On the other side is a group called The Coalition for Patent Fairness (I haven't seen their ad yet), which is made up of companies including (in Minnesota) Comcast and Wells Fargo Bank. They say the current system allows people with "dubious" patents to shake down high-tech companies for big payments to make patent infringement claims go away.
The Olympic torch relay isn't going well. Here's a Webcam shot of the Golden Gate bridge in San Francisco where protesters have scaled the bridge, to oppose China's crackdown in Tibet. Another webcam of the bridge is here, and here.
Gov. Tim Pawlenty took a chainsaw to the bonding bill today, delivering a particularly hefty whomp to projects in Minneapolis and St. Paul, home to some of the DFL leaders who tried to play chicken with him.
Politics aside, there's a certain truism in Minnesota: Pawlenty doesn't lose many of these public battles. If you were to count on your hand the number of victories the DFL has amassed against Pawlenty since 2003, you would need one finger -- the gas tax override. Most of the time, he gets his way.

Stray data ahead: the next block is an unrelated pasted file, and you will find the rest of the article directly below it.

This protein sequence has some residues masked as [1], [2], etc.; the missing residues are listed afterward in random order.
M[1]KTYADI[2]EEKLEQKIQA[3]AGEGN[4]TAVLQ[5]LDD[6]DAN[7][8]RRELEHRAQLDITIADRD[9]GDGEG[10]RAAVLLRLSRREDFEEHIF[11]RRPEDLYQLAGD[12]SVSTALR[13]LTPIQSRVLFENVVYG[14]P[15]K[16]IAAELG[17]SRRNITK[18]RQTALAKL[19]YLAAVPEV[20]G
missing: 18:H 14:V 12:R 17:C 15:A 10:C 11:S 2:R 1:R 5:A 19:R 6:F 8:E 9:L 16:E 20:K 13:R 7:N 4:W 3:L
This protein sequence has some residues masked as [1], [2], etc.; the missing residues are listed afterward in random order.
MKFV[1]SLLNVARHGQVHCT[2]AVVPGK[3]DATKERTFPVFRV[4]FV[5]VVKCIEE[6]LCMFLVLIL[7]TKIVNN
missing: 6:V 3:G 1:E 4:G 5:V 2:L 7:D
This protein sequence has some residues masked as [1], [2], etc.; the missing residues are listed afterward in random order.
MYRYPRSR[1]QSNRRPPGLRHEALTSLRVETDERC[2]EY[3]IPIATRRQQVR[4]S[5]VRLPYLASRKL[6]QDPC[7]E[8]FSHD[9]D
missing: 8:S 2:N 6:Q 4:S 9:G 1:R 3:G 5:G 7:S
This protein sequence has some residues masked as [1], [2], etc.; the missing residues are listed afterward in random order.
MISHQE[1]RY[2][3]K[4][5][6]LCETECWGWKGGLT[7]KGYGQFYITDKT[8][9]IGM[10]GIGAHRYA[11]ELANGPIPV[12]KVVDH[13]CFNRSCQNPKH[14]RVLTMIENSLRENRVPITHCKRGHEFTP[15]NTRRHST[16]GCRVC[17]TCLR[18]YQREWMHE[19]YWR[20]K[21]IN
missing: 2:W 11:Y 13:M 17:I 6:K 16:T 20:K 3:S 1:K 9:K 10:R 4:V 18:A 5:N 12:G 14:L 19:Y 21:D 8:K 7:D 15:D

Still, lawmakers, probably anticipating some sort of veto and punishing him in advance, gutted a couple of Pawlenty's favorite projects from the bill: a new nursing facility at the Minneapolis Veterans Home and a new park in northern Minnesota, while keeping money in the budget for a music lending library.
In the end it turns out to be a win-win (or lose-lose depending on your perspective) for everyone. The lawmakers get to blame Pawlenty for cutting projects, some of which they may not have liked. The governor gets to look like the last line of defense between DFLers and runaway spending (or he can even look like a hero in some communities for not vetoing a project) .
Last week, Senate Minority Leader Dave Senjem said of the DFL, "What's in play here is the VP possibility... They're trying to paint Pawlenty as an ineffective governor."
So far, it's not working.(14 Comments)